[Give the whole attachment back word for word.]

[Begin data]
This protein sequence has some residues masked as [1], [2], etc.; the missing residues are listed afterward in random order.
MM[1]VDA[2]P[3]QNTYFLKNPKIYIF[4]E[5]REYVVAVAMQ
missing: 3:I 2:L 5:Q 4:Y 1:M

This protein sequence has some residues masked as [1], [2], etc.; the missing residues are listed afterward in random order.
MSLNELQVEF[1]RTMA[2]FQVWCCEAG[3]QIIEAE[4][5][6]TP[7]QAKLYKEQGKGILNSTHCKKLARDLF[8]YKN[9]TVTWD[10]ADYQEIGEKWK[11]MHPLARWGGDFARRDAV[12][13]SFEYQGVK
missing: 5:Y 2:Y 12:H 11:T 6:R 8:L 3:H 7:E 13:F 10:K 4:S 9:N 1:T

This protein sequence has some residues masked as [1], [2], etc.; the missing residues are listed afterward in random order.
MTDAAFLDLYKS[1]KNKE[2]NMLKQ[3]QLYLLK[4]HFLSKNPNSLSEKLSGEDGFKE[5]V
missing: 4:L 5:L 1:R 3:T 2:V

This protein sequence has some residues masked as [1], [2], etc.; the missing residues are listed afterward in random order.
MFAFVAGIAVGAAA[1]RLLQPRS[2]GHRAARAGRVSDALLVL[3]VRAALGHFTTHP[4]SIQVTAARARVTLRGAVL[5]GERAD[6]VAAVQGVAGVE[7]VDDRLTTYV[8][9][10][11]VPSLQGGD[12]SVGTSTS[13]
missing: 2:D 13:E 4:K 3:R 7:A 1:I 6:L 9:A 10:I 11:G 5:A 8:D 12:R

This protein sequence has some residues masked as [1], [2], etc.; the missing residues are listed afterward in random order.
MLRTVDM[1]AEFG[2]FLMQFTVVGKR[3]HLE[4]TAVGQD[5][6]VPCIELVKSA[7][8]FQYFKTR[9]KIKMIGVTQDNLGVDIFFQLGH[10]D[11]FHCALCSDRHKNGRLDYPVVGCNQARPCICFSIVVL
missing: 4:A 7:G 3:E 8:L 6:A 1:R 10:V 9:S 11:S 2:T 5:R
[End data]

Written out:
This protein sequence has some residues masked as [1], [2], etc.; the missing residues are listed afterward in random order.
MM[1]VDA[2]P[3]QNTYFLKNPKIYIF[4]E[5]REYVVAVAMQ
missing: 3:I 2:L 5:Q 4:Y 1:M

This protein sequence has some residues masked as [1], [2], etc.; the missing residues are listed afterward in random order.
MSLNELQVEF[1]RTMA[2]FQVWCCEAG[3]QIIEAE[4][5][6]TP[7]QAKLYKEQGKGILNSTHCKKLARDLF[8]YKN[9]TVTWD[10]ADYQEIGEKWK[11]MHPLARWGGDFARRDAV[12][13]SFEYQGVK
missing: 5:Y 2:Y 12:H 11:T 6:R 8:L 3:H 7:E 13:F 10:K 4:S 9:N 1:T

This protein sequence has some residues masked as [1], [2], etc.; the missing residues are listed afterward in random order.
MTDAAFLDLYKS[1]KNKE[2]NMLKQ[3]QLYLLK[4]HFLSKNPNSLSEKLSGEDGFKE[5]V
missing: 4:L 5:L 1:R 3:T 2:V

This protein sequence has some residues masked as [1], [2], etc.; the missing residues are listed afterward in random order.
MFAFVAGIAVGAAA[1]RLLQPRS[2]GHRAARAGRVSDALLVL[3]VRAALGHFTTHP[4]SIQVTAARARVTLRGAVL[5]GERAD[6]VAAVQGVAGVE[7]VDDRLTTYV[8][9][10][11]VPSLQGGD[12]SVGTSTS[13]
missing: 2:D 13:E 4:K 3:R 7:A 1:I 6:L 9:A 10:I 11:G 5:A 8:D 12:R

This protein sequence has some residues masked as [1], [2], etc.; the missing residues are listed afterward in random order.
MLRTVDM[1]AEFG[2]FLMQFTVVGKR[3]HLE[4]TAVGQD[5][6]VPCIELVKSA[7][8]FQYFKTR[9]KIKMIGVTQDNLGVDIFFQLGH[10]D[11]FHCALCSDRHKNGRLDYPVVGCNQARPCICFSIVVL
missing: 4:A 7:G 3:E 8:L 6:A 1:R 10:V 9:S 11:S 2:T 5:R